HISTORY OF HOWRAH
This smallest district in West Bengal is situated between 22o12’ 30” and 22o46’ 55” north latitude and 88o22’ 10” and 87o50’ 45” east longitude. It was recently transferred from the Burdwan Division to the Presidency Division under Government of West Bengla Notification No. 999-G.A. dated March 4, 1963.
It is bounded on the north by the Arambagh and Serampore subdivisions of the Hooghly district; on the east by Calcutta and the Barrackpur, Alipur and Diamond Harbour subdivisions of the 24-Parganas district; on the south by the Tamluk subdivision of the Midnapur district; and on the west partly by the Tamluk and Ghatal subdivisions of the latter district and partly by the Arambagh subdivision of the Hooghly district. The boundaries are partly natural and partly artificial. On the west and south-west the Rupnarayan, and on the east and south-east the Bhagirathi constitute natural boundaries, while on the north, except for small stretches to the north-east and north-west bounded by the Baly Khal and the Damodar respectively, the boundary is formed by an artificial line marking the southern limits of the Hooghly district.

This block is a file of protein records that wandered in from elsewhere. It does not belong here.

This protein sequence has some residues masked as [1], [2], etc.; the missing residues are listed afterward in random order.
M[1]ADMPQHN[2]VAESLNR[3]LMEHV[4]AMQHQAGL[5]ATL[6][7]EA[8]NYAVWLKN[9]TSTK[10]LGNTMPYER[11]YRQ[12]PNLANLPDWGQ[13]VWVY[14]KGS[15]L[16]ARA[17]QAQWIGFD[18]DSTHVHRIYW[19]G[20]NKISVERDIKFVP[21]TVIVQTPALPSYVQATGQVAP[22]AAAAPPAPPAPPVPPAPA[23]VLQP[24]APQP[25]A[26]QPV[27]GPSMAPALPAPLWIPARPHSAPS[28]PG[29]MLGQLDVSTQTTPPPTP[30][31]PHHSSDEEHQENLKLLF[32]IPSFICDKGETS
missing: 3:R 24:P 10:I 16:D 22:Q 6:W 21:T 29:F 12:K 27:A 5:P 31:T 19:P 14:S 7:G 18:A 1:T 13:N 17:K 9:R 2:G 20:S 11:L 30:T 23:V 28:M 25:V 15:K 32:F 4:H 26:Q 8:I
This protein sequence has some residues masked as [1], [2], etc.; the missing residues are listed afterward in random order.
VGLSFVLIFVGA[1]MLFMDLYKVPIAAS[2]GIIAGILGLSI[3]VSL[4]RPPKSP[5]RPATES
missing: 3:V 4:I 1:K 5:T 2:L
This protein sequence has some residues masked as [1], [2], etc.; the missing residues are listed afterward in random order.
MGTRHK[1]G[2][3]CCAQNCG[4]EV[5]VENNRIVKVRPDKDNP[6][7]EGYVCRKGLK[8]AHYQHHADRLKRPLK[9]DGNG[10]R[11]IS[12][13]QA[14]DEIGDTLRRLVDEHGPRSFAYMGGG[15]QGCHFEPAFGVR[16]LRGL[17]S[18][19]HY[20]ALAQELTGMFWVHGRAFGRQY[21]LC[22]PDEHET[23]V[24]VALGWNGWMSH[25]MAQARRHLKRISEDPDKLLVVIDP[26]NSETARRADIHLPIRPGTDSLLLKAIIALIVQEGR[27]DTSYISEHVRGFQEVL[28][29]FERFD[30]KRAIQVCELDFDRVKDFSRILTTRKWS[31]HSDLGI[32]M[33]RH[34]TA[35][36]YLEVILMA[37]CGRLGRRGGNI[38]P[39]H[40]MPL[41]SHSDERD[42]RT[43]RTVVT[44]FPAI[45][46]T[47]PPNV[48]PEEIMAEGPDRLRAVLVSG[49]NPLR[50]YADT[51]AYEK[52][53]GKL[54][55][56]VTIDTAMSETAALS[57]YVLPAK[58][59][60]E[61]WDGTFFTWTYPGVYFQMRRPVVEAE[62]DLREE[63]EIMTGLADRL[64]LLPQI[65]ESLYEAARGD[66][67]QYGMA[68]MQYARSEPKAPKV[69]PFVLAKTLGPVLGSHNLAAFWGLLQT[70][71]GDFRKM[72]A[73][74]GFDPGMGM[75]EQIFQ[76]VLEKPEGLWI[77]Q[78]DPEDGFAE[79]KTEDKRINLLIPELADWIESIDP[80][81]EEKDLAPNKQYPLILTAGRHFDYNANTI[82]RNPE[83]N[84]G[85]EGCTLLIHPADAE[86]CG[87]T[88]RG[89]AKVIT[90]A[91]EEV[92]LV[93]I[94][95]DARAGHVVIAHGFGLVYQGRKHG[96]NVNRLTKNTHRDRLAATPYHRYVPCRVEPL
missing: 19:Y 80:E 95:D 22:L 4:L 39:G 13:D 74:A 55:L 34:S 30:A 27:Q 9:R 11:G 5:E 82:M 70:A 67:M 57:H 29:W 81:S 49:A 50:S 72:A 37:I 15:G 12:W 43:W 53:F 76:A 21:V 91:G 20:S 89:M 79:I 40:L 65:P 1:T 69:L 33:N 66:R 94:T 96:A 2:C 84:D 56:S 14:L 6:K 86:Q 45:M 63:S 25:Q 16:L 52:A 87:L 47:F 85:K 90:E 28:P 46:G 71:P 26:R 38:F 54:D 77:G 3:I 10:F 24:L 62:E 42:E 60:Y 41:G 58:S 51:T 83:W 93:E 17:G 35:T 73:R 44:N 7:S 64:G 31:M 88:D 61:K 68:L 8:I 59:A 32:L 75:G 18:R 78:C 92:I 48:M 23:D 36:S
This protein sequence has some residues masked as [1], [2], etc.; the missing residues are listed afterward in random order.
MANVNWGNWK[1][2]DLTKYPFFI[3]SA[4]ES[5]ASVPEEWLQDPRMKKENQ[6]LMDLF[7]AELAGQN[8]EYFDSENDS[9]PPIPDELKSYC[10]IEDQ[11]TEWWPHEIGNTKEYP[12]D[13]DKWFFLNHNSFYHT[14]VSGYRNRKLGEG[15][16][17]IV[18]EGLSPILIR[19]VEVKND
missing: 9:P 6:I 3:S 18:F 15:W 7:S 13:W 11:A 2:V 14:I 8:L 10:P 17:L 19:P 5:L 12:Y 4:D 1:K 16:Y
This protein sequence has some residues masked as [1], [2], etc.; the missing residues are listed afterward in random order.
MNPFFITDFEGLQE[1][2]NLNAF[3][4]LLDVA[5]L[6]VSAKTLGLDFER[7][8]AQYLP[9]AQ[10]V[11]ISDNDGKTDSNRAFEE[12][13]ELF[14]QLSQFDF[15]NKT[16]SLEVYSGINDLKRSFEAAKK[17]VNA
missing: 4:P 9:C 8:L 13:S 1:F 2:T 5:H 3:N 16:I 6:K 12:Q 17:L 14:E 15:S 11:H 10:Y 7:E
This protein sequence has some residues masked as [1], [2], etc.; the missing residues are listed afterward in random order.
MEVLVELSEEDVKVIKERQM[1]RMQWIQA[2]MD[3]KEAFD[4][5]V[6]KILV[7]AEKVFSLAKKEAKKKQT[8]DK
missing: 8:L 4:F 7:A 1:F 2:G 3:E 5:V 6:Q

Howrah, the second largest city of West Bengal and twin of Kolkata is said to have a rich history that dates back to 500 years. The name itself is possibly derived from a village named Harirah which was located in or about the site of modern day Howrah City. Venetian explorer Ceasare Federici was the first european who mentioned a place called Bator in his journal in 1578 AD which is identifiable with the modern day place around the Howrah City. The Bengal Council of East India Company, on the accession of the Emperor Farrukshiyar to the throne of Delhi in AD 1713, sent a deputation to him praying for a settlement of the villages 'Salica' (Salkia), 'Harirah'(Howrah), 'Cassundeah'(Kasundia), 'Ramkrishnopoor' (Ramkrishnapur), and 'Battar'(Betor) to the west of river Bhagirathi and once the settlement was made in favour of the East India Company the places were quickly adopted as exit and entry point of sea fareing business hubs and the modernisation of Howrah city as we know it now, began.
The Howrah Railway Terminus came up in 1854 and in 1862 the first municipal administration started functioning though the modern day Corporation as we see it now came into being in 1980 when the Howrah Act,1980 was implemented.